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Top Rank PPV Round by Round Results: Crawford Wins Fight When Khan Refuses to Continue


By: William Holmes

Amir Khan and Terence Crawford met in the main event of tonight’s pay per view offering by Top Rank Promotions and ESPN. Madison Square Garden was the host site of tonight’s card.

Three bouts were shown on the pay per view portion of the undercard and they showed some videos after the undercard to hype up the main event.

Danny Walter sung the national anthem of the United Kingdom. The national anthem of the United States was sung by Marissa Ann. Amir Khan entered the ring first and Terence Crawford came in second.

The following is a round by round recap of tonight’s main event.

Terence Crawford (34-0) vs. Amir Khan (33-4); WBO Welterweight Title

Rd 1:

Crawford looked intensely at Khan during the referee instructions. Both boxers start off in an orthodox stance. Khan goes with a body head combination but doesn’t land much. Crawford misses a check left hook, but follows it with a short left hook that partially lands. Khan comes forward with a double jab. Crawford is light on his feet. Khan misses with a two punch combination but lands a short left hook upstairs. Amir Khan throws out a few more jabs. Crawford lands a good short right hand and follows it with a two punch combination that knocks Amir Khan down. Crawford is looking for the knockout an dis pressing the pace. Khan is attempting to tie up at end of round and Crawford lands some heavy right hands as round comes to an end.

10-8 Crawford

Rd 2:

Khan was rattled as he walked to his corner in the previous round. Crawford paws out a few jabs and looks ready to surge forward. Khan circling away throwing out a few soft jabs. Khan with a two punch combination. Crawford throws out another two punch combination and bounces some off the guard of Khan. Khan lands a good straight right hand on Crawford. Khan is reaching for his punches a bit. Crawford lands another lead right hand and momentarily wobbles Khan. Crawford lands a good right to the body. Khan lands a good short left hook on Crawford. Khan may be recovered from that first round knockdown.

10-9 Crawford; 20-17 Crawford.

Rd 3:

Crawford lands an early jab. Khan comes forward and lands a good two punch combination. Crawford flicks out another jab and has Khan backing up. Crawford lands a good straight right hand. Khan lands a looping left hook. Crawford is controlling the territory of the ring. Khan’s hand speed is giving Crawford a little trouble. Crawford is more patient this round and looking for counters, but Khan may be stealing it by throwing first. Closer round.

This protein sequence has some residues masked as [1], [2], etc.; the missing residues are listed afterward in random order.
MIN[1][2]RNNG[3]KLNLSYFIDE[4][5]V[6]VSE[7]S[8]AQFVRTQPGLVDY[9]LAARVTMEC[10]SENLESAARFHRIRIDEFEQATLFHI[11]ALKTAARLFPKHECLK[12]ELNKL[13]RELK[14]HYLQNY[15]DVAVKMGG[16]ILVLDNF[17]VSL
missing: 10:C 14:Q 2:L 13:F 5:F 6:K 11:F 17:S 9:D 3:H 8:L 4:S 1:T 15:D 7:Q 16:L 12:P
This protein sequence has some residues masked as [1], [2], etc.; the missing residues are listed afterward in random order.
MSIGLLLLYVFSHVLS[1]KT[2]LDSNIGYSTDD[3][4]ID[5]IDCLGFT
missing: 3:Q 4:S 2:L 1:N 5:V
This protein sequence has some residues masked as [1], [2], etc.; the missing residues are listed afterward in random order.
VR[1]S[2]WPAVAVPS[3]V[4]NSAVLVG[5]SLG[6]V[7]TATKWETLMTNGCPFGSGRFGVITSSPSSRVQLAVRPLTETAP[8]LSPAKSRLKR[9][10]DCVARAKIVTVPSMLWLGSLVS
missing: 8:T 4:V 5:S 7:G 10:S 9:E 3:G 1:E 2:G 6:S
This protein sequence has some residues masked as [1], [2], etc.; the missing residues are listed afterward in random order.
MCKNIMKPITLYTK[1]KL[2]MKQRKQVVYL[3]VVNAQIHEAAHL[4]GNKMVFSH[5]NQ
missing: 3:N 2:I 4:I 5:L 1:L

10-9 Khan, 29-27 Crawford

Rd 4:

Crawford paws out a few jabs. Crawford in a southpaw stance. Crawford connects with a straight left hand. Crawford pawing out a few jabs, lands a good straight left hand. Khan lands a good multi punch combination upstairs on Crawford. Good body shot by Khan gets a tongue out response from Crawford. Khan rushes forward with a combination and Crawford ducks under. Khan lands a good straight right hand and Crawford answers with a combination to the body and head. Crawford’s punches do more damage than Khan. Crawford landing some heavy body shots on Khan. Khan getting hammered by Crawford. Good straight right by Khan at end of the round.

10-9 Crawford; 39-36 Crawford

Rd 5:

Crawford lands an early jab on Khan. Khan throws a double jab to the body of Crawford. Crawford lands a vicious two punch combination on Khan with his back against the ropes. Crawford lands a vicious right hook on Khan. Crawford starting to put a beating on Khan this round. Khan is reaching a bit for his punches, and Crawford makes him pay with good counters. Crawford with two more heavy shots to the body of Khan. Crawford looks extremely confident and barely misses with a windmill uppercut. Khan lands a reaching hook. Amir Khan lands a good right hand at the end of the round.

10-9 Crawford; 49-45 Crawford

Rd 6:

Khan misses with a jab to the body. Crawford is dictating the pace and barely misses with a two punch counter. Khan lunges forward on his attacks. Crawford lands a low blow and Khan visibly reacts. Khan is given time to recover.

The fight was stopped due to the low blow as Amir Khan is unable to continue.